Americanized: Rebel Without a Green Card by Sara Saedi
Sara came to America from Iran when she was 2 years old on a visitor’s visa. Her parents applied for political asylum, but discovered a couple years later their application had been lost. They applied for an adjustment of status, but remained undocumented for many years. She didn’t learn of her status until she was nearly 13 and spent almost a decade worried she would be deported back to Iran at any moment.
This memoir is super funny. I found myself laughing out loud or finding someone to read a few lines to several times while reading. Some examples:
*Iran has dealt with its fair share of strife and political unrest. And while I’m not one to point fingers or lay blame… the United States and Britain were totally at fault.
*My sister and I tried to find common ground with our half-American cousins, but that took a while to pan out. It didn’t help that we’d infiltrated their space AND that my sister’s favorite pastime was sending me off to bite them. I guess the rumors are true. Illegal immigrants are violent and dangerous.
*I was also the student body president of our elementary school. Yeah, I was an undocumented immigrant who’d been elected to public office. How you like me now, ICE?
*My dad even tried to impress him by telling him that my parents had seen Ozzy Osbourne in concert.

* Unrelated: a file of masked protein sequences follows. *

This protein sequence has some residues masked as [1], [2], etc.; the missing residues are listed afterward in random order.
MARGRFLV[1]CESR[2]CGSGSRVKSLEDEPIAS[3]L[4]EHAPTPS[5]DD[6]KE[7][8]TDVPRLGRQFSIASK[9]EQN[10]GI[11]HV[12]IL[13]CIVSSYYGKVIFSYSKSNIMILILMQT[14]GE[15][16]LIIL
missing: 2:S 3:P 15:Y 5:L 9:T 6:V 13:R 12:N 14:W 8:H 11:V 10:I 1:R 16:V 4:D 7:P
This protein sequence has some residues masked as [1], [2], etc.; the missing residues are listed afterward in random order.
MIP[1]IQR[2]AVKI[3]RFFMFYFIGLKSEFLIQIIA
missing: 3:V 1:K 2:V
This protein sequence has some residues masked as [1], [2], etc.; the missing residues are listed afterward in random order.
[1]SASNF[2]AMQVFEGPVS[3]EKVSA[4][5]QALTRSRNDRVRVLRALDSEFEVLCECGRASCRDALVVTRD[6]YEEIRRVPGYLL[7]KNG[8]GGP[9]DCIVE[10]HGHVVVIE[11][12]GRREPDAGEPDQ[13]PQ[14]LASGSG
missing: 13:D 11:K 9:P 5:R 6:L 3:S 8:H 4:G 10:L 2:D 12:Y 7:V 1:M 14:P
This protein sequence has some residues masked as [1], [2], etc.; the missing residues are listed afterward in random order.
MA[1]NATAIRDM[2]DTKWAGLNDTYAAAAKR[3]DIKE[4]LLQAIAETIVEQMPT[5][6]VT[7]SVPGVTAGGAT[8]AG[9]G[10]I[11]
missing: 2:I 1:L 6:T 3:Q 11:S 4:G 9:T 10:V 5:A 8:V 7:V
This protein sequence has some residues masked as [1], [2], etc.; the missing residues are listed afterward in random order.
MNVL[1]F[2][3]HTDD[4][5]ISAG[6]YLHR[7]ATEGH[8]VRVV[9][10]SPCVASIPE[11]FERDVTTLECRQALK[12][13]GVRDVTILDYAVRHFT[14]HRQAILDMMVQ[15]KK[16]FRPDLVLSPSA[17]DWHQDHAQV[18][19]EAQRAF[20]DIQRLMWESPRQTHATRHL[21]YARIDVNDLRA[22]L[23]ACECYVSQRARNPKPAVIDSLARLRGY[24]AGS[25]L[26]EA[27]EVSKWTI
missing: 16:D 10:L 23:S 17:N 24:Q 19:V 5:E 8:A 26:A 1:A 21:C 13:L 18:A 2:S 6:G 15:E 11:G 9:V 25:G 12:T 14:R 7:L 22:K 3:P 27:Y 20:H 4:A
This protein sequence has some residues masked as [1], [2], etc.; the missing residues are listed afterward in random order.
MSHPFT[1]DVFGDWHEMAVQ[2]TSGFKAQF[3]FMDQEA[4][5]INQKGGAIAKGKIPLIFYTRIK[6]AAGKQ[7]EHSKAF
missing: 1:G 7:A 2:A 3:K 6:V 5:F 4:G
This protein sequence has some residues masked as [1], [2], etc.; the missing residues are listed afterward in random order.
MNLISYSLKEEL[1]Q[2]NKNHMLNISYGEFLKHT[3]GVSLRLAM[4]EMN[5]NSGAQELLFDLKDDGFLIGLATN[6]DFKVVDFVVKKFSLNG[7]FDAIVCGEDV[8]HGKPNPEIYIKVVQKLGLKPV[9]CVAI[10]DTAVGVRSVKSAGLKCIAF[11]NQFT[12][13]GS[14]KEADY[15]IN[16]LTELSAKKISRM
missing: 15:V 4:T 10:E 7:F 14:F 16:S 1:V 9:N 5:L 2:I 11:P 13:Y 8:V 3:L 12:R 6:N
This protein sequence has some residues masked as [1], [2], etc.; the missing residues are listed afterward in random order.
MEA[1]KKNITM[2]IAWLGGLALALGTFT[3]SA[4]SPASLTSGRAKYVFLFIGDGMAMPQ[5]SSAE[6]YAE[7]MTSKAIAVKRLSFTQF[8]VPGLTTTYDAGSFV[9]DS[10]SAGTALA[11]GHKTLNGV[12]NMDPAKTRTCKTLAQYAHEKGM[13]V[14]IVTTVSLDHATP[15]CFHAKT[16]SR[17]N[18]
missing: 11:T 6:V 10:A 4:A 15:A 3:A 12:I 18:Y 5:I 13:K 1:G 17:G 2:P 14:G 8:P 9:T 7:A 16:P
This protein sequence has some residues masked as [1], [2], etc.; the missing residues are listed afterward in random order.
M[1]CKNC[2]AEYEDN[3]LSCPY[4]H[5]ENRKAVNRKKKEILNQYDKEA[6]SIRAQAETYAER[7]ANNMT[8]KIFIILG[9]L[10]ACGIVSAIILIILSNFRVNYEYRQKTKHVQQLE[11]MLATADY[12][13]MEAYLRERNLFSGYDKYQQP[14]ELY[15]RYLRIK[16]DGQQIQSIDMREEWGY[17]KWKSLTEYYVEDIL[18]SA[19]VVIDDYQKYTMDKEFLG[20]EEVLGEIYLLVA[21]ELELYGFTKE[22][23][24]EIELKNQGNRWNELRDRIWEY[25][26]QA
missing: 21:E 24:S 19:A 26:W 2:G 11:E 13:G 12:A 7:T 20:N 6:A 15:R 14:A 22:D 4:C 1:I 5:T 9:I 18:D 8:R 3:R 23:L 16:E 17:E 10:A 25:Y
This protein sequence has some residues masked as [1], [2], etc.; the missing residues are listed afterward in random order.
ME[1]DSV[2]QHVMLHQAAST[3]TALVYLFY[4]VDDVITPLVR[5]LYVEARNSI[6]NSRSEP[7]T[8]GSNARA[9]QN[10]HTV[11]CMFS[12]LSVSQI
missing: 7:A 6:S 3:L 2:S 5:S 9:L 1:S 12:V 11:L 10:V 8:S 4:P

“Really?” Slash asked.
“Yeah,” my dad answered. “He was onstage with all his brothers and sisters.”
“Those were the OSMONDS!” my mom corrected.
Each chapter had a different focus, about growing up straddling two cultures or about various family members or about her family’s journey to citizenship (and the little brother who never had to worry about that because he was born in the US). Her political leanings are clear so this is probably not the right book for someone who strongly supports Trump or is opposed to alternative paths to citizenship. I recommend it to adults who are interested in immigration stories and want to laugh at a life the author probably thinks is kind of boring, but definitely isn’t.
4 (out of 5) Stars
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Pages Read in 2021: 27,800